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Last Updated: Friday, 10 June, 2005, 11:01 GMT 12:01 UK
'Female bombers' held in Pakistan
Lashkar-e-Jhangvi militant Gul Hasan
The women are the nieces of militant Gul Hasan
Two sisters suspected of training to be suicide bombers have been arrested from the northern Pakistani town of Swat, police say.

Police had been looking for them since June last year, officials said.

The women are related to a top militant who has been sentenced to death for his role in the bombing of two Shia mosques in Karachi last year.

These are the first ever arrests in Pakistan of women charged with being suicide bombers.

"It removes a major threat because such an unusual attack using female suicide bombers would have caused a lot of damage," a senior unnamed Pakistani security official is quoted as saying by AFP.

"It would have set an example for others to follow."

Radical influence

Their father Sher Mohammed Baloch told the BBC News website that his daughters had come under the influence of their uncle Gul Hasan, who is a senior member of an outlawed Sunni Muslim militant group, the Lashkar-e-Jhangvi.

I could not even imagine they would be involved in something like this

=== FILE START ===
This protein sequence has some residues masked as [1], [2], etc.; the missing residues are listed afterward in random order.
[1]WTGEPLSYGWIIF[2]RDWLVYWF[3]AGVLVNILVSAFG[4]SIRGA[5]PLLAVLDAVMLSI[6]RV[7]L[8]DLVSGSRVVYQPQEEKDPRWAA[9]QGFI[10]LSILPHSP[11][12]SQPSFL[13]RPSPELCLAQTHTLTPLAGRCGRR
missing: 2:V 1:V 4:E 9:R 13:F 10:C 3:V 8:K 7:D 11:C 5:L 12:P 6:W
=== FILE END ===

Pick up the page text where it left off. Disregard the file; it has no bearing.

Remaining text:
Sher Mohammed Baloch, father

Last week a Karachi court sentenced Hasan to death after convicting him of carrying out a bomb attack on two Shia mosques in the city in May 2004.

Mr Baloch, who is a banker at one of Pakistan's top banks, said his daughters - Arifa, 18 and Habiba, 20, were devout Muslims.

"But I could not even imagine they would be involved in something like this," he said.

He said they left home in June last year saying they were going to visit their grandmother.

But instead, they went to the house of their mother's brother, Gul Hasan, who had been arrested by then.

"After Gul Hasan's arrest, his wife repeatedly called our house to request that Arifa should be sent to their home since they were alone."

Arifa and Habiba later disappeared with Gul Hasan's wife and daughters.

Suicide attacks

Police said they had made several raids over the past year looking for the women but the two had managed to evade arrest.

Pakistan's security forces say they had received information last year that some sectarian groups were planning to use the services of female suicide bombers.

There have been a number of suicide attacks targeting the minority Shia community in Pakistan.

Last month, five people were killed and about 20 others wounded in a suicide attack on the Shia mosque in central Karachi.

It came just days after a suicide bomber in the capital, Islamabad, killed 19 people and wounded nearly 100 in an attack on a shrine where hundreds of Shias had gathered.


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